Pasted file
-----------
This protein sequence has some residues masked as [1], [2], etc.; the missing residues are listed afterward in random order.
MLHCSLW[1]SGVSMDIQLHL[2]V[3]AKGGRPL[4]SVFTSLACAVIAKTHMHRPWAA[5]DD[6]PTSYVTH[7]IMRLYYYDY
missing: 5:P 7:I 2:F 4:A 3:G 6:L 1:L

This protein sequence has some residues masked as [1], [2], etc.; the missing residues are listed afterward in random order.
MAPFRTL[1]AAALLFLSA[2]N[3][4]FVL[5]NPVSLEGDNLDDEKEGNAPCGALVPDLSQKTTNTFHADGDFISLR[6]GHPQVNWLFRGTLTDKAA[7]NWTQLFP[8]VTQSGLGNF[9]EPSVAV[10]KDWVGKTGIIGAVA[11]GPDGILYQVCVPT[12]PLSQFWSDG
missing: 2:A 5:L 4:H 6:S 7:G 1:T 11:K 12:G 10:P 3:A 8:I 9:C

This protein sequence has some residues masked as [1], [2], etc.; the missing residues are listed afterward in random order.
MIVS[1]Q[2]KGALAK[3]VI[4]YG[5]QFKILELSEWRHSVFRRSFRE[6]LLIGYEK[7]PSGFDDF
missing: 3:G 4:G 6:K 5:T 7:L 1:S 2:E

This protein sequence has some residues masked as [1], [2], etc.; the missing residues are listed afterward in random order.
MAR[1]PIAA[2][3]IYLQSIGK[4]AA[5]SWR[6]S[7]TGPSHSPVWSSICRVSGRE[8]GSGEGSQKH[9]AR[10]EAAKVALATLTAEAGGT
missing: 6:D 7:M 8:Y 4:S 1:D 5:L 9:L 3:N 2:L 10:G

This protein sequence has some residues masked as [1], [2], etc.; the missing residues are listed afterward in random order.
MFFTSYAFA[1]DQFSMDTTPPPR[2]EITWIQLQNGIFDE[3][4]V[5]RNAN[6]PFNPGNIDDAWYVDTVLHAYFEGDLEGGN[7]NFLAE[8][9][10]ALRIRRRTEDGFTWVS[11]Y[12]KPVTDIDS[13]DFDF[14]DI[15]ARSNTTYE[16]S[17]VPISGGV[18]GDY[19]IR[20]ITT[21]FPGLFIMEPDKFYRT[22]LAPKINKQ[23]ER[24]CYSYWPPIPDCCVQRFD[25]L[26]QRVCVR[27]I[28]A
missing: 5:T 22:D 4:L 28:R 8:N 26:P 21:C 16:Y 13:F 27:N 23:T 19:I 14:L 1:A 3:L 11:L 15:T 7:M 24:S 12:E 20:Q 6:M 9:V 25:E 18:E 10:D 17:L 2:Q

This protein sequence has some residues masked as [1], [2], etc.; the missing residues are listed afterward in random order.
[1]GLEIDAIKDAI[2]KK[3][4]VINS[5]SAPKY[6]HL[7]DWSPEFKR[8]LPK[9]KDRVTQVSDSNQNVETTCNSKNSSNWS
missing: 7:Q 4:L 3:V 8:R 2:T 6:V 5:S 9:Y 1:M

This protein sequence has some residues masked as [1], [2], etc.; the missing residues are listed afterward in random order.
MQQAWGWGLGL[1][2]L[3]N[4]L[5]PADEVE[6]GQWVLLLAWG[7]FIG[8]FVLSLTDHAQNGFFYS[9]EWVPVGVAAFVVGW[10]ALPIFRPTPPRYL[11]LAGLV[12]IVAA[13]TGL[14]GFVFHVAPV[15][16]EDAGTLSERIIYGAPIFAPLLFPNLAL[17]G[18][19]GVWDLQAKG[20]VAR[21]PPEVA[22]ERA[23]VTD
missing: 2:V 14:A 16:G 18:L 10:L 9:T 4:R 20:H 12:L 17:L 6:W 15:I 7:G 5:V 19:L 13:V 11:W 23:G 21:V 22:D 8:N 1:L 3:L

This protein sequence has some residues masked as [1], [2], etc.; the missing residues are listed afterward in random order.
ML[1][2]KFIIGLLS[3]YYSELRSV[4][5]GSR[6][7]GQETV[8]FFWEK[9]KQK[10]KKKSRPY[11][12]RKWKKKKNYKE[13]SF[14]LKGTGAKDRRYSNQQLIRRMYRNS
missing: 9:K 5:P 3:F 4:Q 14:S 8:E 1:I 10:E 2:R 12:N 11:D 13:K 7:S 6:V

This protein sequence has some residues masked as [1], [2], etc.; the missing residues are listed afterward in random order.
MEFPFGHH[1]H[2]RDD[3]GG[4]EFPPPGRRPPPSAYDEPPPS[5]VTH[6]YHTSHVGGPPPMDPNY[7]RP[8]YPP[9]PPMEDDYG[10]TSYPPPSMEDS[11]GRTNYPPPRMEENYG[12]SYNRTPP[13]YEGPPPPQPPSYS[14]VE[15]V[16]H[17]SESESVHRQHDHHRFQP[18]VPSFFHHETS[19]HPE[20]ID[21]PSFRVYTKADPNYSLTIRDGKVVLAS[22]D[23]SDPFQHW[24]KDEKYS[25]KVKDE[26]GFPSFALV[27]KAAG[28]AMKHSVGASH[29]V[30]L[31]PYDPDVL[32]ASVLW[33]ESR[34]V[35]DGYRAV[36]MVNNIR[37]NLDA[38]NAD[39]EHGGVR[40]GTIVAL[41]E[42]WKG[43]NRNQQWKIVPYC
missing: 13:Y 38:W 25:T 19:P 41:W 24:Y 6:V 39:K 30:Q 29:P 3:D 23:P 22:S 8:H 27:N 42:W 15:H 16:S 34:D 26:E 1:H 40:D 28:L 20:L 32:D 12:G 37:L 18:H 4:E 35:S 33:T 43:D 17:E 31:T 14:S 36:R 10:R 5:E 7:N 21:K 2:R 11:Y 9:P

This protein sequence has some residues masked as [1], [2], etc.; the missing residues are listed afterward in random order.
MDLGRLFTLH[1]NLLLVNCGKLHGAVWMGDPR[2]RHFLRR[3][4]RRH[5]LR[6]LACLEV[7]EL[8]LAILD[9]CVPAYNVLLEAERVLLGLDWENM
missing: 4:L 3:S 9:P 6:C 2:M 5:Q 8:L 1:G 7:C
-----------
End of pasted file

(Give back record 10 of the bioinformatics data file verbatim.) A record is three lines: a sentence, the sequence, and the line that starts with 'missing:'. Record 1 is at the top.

This protein sequence has some residues masked as [1], [2], etc.; the missing residues are listed afterward in random order.
MDLGRLFTLH[1]NLLLVNCGKLHGAVWMGDPR[2]RHFLRR[3][4]RRH[5]LR[6]LACLEV[7]EL[8]LAILD[9]CVPAYNVLLEAERVLLGLDWENM
missing: 4:L 3:S 9:P 6:C 2:M 5:Q 8:L 1:G 7:C